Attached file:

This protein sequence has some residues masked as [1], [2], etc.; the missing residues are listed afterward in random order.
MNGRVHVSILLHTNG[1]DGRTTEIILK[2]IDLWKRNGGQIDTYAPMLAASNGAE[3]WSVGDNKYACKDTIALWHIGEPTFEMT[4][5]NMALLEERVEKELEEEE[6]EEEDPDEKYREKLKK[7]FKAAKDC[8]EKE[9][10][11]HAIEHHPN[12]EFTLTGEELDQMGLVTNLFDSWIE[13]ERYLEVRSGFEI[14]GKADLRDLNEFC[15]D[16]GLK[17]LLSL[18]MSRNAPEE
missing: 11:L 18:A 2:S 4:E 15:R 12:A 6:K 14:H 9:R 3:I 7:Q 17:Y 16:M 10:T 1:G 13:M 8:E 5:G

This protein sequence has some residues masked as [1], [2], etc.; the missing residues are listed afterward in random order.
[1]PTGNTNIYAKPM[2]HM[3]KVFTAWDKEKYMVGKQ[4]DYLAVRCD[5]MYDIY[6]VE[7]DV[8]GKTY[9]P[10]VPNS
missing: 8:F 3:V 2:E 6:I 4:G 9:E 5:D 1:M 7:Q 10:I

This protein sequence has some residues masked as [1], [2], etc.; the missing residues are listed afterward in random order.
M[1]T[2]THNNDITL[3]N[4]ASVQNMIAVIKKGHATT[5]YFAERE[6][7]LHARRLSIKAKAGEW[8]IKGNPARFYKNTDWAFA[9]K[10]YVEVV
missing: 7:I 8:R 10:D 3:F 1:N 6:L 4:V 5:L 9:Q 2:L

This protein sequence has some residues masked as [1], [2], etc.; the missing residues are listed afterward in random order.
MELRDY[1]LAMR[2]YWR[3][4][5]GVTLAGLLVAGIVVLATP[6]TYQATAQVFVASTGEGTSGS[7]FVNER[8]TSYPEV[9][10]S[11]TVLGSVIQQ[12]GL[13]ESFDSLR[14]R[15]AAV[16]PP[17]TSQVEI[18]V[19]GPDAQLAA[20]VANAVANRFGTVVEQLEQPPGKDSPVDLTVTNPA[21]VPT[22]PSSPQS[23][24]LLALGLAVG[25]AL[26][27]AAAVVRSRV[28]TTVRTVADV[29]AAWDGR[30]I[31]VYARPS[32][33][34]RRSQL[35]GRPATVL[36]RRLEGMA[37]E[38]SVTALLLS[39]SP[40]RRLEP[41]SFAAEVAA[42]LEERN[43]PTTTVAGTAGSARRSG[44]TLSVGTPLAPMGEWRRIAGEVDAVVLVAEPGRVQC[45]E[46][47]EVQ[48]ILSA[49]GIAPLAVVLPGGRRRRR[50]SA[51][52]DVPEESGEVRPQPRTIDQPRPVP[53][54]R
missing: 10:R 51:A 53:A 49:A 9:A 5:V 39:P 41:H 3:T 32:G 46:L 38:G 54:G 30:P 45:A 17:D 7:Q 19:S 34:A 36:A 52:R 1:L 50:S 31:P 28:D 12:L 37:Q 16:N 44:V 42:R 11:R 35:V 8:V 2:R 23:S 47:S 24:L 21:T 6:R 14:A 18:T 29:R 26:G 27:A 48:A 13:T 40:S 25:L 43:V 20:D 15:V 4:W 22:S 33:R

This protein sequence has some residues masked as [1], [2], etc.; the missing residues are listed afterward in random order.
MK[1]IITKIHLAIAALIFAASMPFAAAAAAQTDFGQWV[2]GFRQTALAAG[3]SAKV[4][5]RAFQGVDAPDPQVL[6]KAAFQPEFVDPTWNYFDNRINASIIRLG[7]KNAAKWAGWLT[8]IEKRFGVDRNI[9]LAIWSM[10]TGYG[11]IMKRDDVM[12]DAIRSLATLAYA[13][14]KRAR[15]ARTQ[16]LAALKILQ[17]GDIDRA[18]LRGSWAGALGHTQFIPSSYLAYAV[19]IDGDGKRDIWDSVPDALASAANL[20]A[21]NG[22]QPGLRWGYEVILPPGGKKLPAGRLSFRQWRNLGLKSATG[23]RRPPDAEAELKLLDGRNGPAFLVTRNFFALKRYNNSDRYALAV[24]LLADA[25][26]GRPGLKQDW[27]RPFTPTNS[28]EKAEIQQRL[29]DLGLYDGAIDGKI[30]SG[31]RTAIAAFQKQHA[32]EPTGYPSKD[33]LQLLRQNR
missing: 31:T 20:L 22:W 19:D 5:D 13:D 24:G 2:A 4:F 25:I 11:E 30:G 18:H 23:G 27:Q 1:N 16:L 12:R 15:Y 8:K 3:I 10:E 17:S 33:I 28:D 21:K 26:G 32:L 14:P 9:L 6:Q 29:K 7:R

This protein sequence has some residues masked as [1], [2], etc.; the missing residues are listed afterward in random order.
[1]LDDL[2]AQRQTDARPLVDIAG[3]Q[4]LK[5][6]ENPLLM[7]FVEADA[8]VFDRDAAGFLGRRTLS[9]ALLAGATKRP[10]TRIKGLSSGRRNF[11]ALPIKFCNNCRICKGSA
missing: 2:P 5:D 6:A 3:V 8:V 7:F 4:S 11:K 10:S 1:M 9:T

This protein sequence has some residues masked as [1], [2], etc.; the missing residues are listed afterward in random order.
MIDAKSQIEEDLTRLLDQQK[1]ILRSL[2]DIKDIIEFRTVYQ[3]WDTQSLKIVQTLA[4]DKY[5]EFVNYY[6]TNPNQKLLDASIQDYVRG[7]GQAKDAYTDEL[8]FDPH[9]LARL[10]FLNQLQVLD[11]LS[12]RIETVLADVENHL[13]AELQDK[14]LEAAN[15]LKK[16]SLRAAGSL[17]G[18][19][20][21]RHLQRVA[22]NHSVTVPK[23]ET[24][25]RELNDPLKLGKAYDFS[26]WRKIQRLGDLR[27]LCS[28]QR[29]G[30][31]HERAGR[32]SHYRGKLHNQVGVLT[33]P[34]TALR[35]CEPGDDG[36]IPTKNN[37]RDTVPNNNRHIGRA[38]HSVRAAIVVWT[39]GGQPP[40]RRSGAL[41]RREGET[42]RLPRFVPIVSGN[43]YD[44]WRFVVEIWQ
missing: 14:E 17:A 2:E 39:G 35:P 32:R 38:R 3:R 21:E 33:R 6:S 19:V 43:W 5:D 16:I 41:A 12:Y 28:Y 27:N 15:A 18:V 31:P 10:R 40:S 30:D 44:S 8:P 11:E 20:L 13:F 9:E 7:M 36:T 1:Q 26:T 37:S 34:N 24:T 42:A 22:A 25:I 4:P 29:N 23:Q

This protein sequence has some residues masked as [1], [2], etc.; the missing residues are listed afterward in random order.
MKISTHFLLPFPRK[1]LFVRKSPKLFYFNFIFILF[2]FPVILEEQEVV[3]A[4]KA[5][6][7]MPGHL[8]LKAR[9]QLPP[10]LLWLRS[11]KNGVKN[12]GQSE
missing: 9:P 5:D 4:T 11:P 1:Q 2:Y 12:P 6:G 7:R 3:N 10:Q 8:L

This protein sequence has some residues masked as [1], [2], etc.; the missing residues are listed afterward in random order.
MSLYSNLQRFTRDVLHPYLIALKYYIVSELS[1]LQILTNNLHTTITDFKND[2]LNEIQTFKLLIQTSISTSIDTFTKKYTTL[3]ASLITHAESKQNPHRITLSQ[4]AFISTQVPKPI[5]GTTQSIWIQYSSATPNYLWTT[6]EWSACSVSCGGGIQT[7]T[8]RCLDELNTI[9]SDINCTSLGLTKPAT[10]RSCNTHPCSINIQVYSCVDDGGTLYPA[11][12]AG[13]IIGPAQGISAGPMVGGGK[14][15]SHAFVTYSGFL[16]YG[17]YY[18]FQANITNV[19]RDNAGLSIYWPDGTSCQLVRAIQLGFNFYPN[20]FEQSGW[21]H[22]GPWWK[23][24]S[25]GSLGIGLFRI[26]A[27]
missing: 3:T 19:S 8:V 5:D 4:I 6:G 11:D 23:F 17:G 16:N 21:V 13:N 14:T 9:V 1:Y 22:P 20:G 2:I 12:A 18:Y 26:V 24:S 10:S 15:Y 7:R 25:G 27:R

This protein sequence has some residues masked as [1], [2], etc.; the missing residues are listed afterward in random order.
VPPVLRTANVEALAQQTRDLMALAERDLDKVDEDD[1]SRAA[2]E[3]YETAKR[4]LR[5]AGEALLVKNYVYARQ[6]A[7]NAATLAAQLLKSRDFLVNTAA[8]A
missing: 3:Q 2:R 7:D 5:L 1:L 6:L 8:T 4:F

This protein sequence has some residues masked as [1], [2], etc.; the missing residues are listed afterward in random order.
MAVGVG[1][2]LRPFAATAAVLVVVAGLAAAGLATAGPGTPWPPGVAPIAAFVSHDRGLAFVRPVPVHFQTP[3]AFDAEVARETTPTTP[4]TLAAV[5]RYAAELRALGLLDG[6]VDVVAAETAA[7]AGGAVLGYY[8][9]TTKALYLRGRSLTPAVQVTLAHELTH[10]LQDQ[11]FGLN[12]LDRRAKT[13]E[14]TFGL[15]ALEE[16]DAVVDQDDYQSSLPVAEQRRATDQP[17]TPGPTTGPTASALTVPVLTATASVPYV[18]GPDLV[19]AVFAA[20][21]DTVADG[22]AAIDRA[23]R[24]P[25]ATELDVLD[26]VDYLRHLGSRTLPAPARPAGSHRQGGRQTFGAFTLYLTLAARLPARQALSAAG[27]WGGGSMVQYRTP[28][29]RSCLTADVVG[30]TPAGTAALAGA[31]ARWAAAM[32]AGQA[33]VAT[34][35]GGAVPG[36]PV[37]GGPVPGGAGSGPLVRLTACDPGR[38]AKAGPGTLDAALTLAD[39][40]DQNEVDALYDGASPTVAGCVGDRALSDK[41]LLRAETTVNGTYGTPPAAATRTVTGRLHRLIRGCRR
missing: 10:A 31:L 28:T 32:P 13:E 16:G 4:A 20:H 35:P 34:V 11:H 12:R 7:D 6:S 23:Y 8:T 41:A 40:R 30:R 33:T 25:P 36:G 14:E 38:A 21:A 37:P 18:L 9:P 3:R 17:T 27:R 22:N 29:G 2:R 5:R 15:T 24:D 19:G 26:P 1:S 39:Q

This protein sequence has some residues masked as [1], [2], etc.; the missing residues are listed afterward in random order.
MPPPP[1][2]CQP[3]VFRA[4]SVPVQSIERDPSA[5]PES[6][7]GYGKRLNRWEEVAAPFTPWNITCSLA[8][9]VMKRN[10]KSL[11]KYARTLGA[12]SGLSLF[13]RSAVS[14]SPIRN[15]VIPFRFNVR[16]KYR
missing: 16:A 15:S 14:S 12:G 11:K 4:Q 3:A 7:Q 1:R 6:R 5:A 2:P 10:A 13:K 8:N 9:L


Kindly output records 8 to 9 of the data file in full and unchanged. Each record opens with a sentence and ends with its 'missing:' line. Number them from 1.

This protein sequence has some residues masked as [1], [2], etc.; the missing residues are listed afterward in random order.
MKISTHFLLPFPRK[1]LFVRKSPKLFYFNFIFILF[2]FPVILEEQEVV[3]A[4]KA[5][6][7]MPGHL[8]LKAR[9]QLPP[10]LLWLRS[11]KNGVKN[12]GQSE
missing: 9:P 5:D 4:T 11:P 1:Q 2:Y 12:P 6:G 7:R 3:N 10:Q 8:L

This protein sequence has some residues masked as [1], [2], etc.; the missing residues are listed afterward in random order.
MSLYSNLQRFTRDVLHPYLIALKYYIVSELS[1]LQILTNNLHTTITDFKND[2]LNEIQTFKLLIQTSISTSIDTFTKKYTTL[3]ASLITHAESKQNPHRITLSQ[4]AFISTQVPKPI[5]GTTQSIWIQYSSATPNYLWTT[6]EWSACSVSCGGGIQT[7]T[8]RCLDELNTI[9]SDINCTSLGLTKPAT[10]RSCNTHPCSINIQVYSCVDDGGTLYPA[11][12]AG[13]IIGPAQGISAGPMVGGGK[14][15]SHAFVTYSGFL[16]YG[17]YY[18]FQANITNV[19]RDNAGLSIYWPDGTSCQLVRAIQLGFNFYPN[20]FEQSGW[21]H[22]GPWWK[23][24]S[25]GSLGIGLFRI[26]A[27]
missing: 3:T 19:S 8:V 5:D 4:I 6:G 11:D 23:F 17:G 16:N 21:V 13:N 14:T 9:V 1:Y 22:P 20:G 2:I 12:A 18:Y 26:V 24:S 10:S 15:Y 7:R 25:G 27:R